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Amiens mayor warned of trouble two months ago

The mayor of Amiens alerted central government two months ago to “renewed delinquency” and a shortage of police officers in the city, a newly-released letter shows. Meanwhile five people have been arrested in connection to the violence.

Amiens mayor, Gilles Demailly, wrote the letter, published today in national paper Libération, to Interior Minister Manuel Valls on May 25, shortly after he entered office.

In it, the Mayor Demailly underlines his personal “exasperation and worry”, as well as that of local residents and security forces, about the “renewed delinquency” evident in some parts of the city.

Demailly reminds Valls of the reduction that 20 officers were recently cut from the local police force – and invites him to Amiens to “appreciate the difficulties we meet”.

“Security and the law are still not present in certain areas. These services, as a whole, cannot be given back to residents, who feel they have been pushed outside the values of the republic,” Demailly wrote.

After the riots early Tuesday morning, in which 16 police officers were injured, Demailly told the AFP: “For months I have been asking for more funding because the tension has been mounting in that part of the city.”

The area concerned was already known to authorities, and had been recently classed as a “priority safety zone”, with the aim of improving security in the area by September with a more obvious police presence.

The publication of the letter comes after five arrests were made in Amiens in connection to the riots.

All arrests were made in the north of the city, near to where the violence took place. The youngest arrested is 15 years old, the eldest is 30.

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RIOT

Yellow vests: France set to bring in controversial anti-rioting bill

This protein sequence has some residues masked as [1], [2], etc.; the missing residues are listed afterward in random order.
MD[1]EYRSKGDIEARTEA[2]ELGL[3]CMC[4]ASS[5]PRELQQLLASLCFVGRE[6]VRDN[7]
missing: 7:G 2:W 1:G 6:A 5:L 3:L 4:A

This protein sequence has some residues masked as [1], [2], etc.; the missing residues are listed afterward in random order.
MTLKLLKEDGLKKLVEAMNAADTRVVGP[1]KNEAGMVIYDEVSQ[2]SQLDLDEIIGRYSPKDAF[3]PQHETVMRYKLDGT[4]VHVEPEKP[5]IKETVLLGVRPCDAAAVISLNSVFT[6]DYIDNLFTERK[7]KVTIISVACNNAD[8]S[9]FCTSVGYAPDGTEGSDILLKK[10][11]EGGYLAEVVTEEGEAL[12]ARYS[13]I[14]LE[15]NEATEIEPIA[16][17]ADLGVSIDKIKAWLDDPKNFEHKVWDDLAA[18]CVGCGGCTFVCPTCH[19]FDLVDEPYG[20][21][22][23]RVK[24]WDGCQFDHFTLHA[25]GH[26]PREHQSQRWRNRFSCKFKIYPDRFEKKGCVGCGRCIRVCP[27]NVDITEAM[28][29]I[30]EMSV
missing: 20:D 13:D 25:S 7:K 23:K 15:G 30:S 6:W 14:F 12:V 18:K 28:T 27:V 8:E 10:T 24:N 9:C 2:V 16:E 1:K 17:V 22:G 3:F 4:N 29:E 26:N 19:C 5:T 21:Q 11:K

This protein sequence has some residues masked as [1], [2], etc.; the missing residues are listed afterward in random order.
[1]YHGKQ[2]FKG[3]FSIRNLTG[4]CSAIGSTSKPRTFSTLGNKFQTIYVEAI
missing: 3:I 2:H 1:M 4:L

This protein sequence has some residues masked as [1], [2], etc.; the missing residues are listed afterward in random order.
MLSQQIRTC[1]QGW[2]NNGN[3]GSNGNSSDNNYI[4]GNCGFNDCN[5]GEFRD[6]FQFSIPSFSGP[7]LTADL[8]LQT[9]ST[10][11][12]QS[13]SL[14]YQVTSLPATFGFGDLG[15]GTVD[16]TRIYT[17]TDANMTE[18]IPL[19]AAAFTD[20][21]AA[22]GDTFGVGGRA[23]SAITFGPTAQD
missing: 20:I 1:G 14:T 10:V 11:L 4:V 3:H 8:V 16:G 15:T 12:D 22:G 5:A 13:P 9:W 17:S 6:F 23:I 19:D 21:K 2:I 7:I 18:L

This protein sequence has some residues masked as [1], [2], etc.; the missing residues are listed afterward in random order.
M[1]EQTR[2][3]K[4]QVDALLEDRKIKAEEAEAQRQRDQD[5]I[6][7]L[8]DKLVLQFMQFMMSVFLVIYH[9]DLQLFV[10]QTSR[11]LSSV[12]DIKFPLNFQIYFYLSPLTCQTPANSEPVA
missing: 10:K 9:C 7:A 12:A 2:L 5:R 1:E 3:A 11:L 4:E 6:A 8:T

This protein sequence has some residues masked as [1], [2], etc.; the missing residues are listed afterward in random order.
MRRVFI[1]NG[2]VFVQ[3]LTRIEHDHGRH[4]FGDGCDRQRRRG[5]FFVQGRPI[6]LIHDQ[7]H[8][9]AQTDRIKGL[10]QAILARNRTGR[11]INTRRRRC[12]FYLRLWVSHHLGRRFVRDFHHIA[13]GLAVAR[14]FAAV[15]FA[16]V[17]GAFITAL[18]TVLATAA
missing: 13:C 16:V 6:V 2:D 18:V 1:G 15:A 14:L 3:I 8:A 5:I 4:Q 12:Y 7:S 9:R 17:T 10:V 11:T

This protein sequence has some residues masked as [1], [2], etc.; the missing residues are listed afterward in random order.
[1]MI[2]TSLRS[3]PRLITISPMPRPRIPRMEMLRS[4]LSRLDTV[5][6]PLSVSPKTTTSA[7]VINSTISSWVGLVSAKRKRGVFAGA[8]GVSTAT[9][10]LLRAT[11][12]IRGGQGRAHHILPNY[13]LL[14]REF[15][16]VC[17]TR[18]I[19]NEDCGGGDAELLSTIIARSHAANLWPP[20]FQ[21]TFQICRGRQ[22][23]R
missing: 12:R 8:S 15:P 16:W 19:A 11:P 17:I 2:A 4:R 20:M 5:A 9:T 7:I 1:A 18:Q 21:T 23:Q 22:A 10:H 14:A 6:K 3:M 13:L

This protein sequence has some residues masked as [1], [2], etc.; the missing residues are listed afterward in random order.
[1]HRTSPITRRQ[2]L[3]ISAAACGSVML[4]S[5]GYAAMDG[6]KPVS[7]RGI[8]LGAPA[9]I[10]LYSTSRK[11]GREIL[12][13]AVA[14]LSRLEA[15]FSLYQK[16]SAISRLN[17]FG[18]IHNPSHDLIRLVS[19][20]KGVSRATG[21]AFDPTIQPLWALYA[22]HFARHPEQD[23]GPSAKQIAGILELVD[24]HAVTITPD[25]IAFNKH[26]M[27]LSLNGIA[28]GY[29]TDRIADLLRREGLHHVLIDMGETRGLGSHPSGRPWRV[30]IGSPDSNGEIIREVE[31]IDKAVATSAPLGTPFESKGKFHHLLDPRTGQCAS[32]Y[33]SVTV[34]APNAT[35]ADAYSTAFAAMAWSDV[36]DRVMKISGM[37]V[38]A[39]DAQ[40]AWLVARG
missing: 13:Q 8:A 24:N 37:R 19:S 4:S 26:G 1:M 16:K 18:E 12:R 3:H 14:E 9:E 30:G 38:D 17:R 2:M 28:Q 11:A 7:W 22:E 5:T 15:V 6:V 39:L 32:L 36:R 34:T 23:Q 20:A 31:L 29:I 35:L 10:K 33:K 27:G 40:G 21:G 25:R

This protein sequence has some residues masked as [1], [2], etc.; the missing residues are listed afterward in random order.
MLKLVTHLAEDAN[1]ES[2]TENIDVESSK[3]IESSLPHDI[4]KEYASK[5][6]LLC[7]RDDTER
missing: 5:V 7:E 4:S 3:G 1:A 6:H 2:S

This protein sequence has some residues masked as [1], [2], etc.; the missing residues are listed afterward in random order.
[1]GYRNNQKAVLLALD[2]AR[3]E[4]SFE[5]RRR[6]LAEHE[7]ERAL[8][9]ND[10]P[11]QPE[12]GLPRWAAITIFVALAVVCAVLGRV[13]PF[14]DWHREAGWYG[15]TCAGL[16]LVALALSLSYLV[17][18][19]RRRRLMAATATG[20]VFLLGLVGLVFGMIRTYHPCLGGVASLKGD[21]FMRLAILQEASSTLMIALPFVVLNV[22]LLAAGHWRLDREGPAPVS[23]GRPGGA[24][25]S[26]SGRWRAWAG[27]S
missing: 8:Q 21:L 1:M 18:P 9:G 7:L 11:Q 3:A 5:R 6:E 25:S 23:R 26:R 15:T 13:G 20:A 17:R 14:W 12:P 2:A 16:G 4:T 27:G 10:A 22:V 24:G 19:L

French MPs have started debating a controversial anti-rioting bill which aims to crack down on the sort of street violence that has marred "yellow vest" anti-government protests since November.

Yellow vests: France set to bring in controversial anti-rioting bill
Photo: AFP
The bill notably aims to ban individuals identified as habitual hooligans from taking part in demonstrations, and force protesters involved in acts of violence to pay for the damage.
   
Some MPs also want more severe penalties for organisers of unauthorised demonstrations as well as people who cover their faces during violent protests.
   
But the bill has drawn fire — even within President Emmanuel Macron's own centrist party — from critics who say the proposals represent a threat to civil liberties.
   
Announcing the draft law earlier this month, Prime Minister Edouard Philippe said some of the anti-Macron “yellow vest” protests had led to unacceptable violence.
   
“In many towns in France, demonstrations have been peaceful — but we cannot accept some people taking advantage of these demonstrations to cross the line, break things and set things on fire.”
 
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Photo: AFP
 
Freedom to protest
 
The protests began in November against rising fuel taxes, but quickly spiralled into a wider revolt over accusations that Macron, a former banker, is out of touch with ordinary people in small-town and rural France.
 
Across France tens of thousands have joined protests and road blocks, although the numbers have eased in recent weeks after Macron announced a series of policy climbdowns and a public consultation so people could vent their anger.
   
In several cities — but especially Paris — the weekend protests have repeatedly descended into violence. 
   
Rioters in the capital torched cars and looted shops in early December, and also ransacked the Arc de Triomphe monument.
 
Interior Minister Christophe Castaner insisted the bill, backed by police unions, was not “an anti-yellow vest law” or “anti demonstration” law. 
 
Photo: AFP
   
“It's a law to protect demonstrators, shopkeepers, local residents and police,” he told BFM television.
   
Yael Braun-Pivet, the LREM head of the national assembly's cross-party laws commission, said protecting the right to demonstrate would be front and centre in the debate.
 
“What guarantees are being put around this procedure?” she demanded, telling the Journal du Dimanche newspaper earlier this month that she was “reticent” over certain measures.
   
Leftist critics have decried the bill as “liberticide” and have been little reassured by Castaner's suggestion that a protest ban would concern fewer than 300 people.
   
Already revised by Braun-Pivet's commission, more than 200 amendments have been proposed to the bill, with a final vote due next Tuesday.
   
The draft law could also see protesters who mask their faces fined up to 15,000 euros ($17,000) and handed a one-year prison term.
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